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IMEX - German Troops (528) _________(EXT)

 

 

Manufacturer Imex
Scale 1/72
Set Code 528
Year 2007
No. of Figures 50
No. of Poses 15
Additional Items None
Size High
Material Hard Plastic
Colour Gray
Flash Level Intermediate
Glue-ability Excellent (standard model kit glue)
Convertibility Medium
Optimal Period 1939 - 1945 (without several exceptions)

 

Review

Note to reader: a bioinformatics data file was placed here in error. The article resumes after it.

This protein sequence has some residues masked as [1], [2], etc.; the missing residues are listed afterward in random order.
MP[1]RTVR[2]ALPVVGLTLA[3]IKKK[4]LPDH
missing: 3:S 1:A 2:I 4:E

Within the industry of Braille Scale figures it is sometimes the case that a set appears two or three years after it was promoted for the first time by the manufacturer. The long linger is difficult for all those interested in, and not always the final product rewards the ordeal endured by the target groups during the waiting period. The same goes for the Imex's "German Troops" too, a set that has reached the shelves of the model shops after a long period since its announcement, but luckily, its figures constitutes a nice surprise. It often happens that before launching 1/72 sets on topic of large interest to benefit by previews, showing if not all, at least a part of the future content. The Imex set missed such previews, the company presenting before only the artwork of the box, fact that contributed to an increased anxiousness between the future customers. In spite depicting probably the most exploited topic related to Germans in WWII such as soldiers dressed in Early War style, the present reviewed set has incorporated not only elements belonging to Late War period, but also several items brought for the first time into Braille Scale. Moreover, "German Troops" reflects a major effort made by Imex on identifying the needs of new poses as well as the gaps related to German equipment. Thanks to this attempt, we find inside the same set along with standard poses, figures portraying casualties, radio operator or prisoner while on the other hand, finally we can enjoy for the first time in the 1/72 scale the famous M39 egg grenade, as well as a Mauser C96 pistol gun, an interesting backpack infantry radio and a complex array of equipment on the back of some figures.